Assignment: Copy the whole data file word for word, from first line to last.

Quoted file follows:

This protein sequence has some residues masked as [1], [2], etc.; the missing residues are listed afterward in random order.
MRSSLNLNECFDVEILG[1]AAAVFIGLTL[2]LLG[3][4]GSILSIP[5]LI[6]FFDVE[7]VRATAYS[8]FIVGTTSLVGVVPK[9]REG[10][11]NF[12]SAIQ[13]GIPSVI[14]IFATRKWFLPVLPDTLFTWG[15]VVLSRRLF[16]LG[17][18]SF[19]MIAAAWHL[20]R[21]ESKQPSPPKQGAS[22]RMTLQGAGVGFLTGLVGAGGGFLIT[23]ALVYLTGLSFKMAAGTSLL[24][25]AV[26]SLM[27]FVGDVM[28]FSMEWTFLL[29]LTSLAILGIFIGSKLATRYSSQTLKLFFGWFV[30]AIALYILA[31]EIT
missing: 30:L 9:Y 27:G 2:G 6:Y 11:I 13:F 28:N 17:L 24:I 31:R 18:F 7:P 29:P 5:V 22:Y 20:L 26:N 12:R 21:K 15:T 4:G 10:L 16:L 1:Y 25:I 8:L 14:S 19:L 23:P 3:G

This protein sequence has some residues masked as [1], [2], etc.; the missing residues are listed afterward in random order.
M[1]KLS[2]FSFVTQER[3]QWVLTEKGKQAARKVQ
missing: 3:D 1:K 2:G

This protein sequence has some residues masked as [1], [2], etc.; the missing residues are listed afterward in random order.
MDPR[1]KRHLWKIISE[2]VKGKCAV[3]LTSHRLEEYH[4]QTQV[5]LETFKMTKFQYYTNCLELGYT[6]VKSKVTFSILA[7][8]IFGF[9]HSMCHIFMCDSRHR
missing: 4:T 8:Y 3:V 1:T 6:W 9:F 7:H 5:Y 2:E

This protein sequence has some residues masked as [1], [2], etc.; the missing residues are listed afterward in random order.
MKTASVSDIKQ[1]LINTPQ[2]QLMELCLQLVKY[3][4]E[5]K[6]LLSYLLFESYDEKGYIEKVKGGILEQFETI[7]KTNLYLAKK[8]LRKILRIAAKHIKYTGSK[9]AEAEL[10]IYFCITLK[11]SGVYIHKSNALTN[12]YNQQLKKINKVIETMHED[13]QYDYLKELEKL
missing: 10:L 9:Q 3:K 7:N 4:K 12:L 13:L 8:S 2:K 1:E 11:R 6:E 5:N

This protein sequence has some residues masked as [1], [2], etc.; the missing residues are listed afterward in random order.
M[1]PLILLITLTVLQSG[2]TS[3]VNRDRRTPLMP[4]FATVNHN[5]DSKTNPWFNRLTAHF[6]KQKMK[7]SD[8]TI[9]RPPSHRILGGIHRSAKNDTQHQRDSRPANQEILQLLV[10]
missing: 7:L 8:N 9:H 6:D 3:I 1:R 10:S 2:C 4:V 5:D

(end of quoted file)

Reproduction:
This protein sequence has some residues masked as [1], [2], etc.; the missing residues are listed afterward in random order.
MRSSLNLNECFDVEILG[1]AAAVFIGLTL[2]LLG[3][4]GSILSIP[5]LI[6]FFDVE[7]VRATAYS[8]FIVGTTSLVGVVPK[9]REG[10][11]NF[12]SAIQ[13]GIPSVI[14]IFATRKWFLPVLPDTLFTWG[15]VVLSRRLF[16]LG[17][18]SF[19]MIAAAWHL[20]R[21]ESKQPSPPKQGAS[22]RMTLQGAGVGFLTGLVGAGGGFLIT[23]ALVYLTGLSFKMAAGTSLL[24][25]AV[26]SLM[27]FVGDVM[28]FSMEWTFLL[29]LTSLAILGIFIGSKLATRYSSQTLKLFFGWFV[30]AIALYILA[31]EIT
missing: 30:L 9:Y 27:G 2:G 6:Y 11:I 13:F 28:N 17:L 24:I 31:R 18:F 7:P 29:P 5:V 22:Y 20:L 26:N 12:R 21:K 15:T 4:G 10:L 16:L 1:Y 25:I 8:L 14:S 19:L 23:P 3:G

This protein sequence has some residues masked as [1], [2], etc.; the missing residues are listed afterward in random order.
M[1]KLS[2]FSFVTQER[3]QWVLTEKGKQAARKVQ
missing: 3:D 1:K 2:G

This protein sequence has some residues masked as [1], [2], etc.; the missing residues are listed afterward in random order.
MDPR[1]KRHLWKIISE[2]VKGKCAV[3]LTSHRLEEYH[4]QTQV[5]LETFKMTKFQYYTNCLELGYT[6]VKSKVTFSILA[7][8]IFGF[9]HSMCHIFMCDSRHR
missing: 4:T 8:Y 3:V 1:T 6:W 9:F 7:H 5:Y 2:E

This protein sequence has some residues masked as [1], [2], etc.; the missing residues are listed afterward in random order.
MKTASVSDIKQ[1]LINTPQ[2]QLMELCLQLVKY[3][4]E[5]K[6]LLSYLLFESYDEKGYIEKVKGGILEQFETI[7]KTNLYLAKK[8]LRKILRIAAKHIKYTGSK[9]AEAEL[10]IYFCITLK[11]SGVYIHKSNALTN[12]YNQQLKKINKVIETMHED[13]QYDYLKELEKL
missing: 10:L 9:Q 3:K 7:N 4:K 12:L 13:L 8:S 2:K 1:E 11:R 6:E 5:N

This protein sequence has some residues masked as [1], [2], etc.; the missing residues are listed afterward in random order.
M[1]PLILLITLTVLQSG[2]TS[3]VNRDRRTPLMP[4]FATVNHN[5]DSKTNPWFNRLTAHF[6]KQKMK[7]SD[8]TI[9]RPPSHRILGGIHRSAKNDTQHQRDSRPANQEILQLLV[10]
missing: 7:L 8:N 9:H 6:D 3:I 1:R 10:S 2:C 4:V 5:D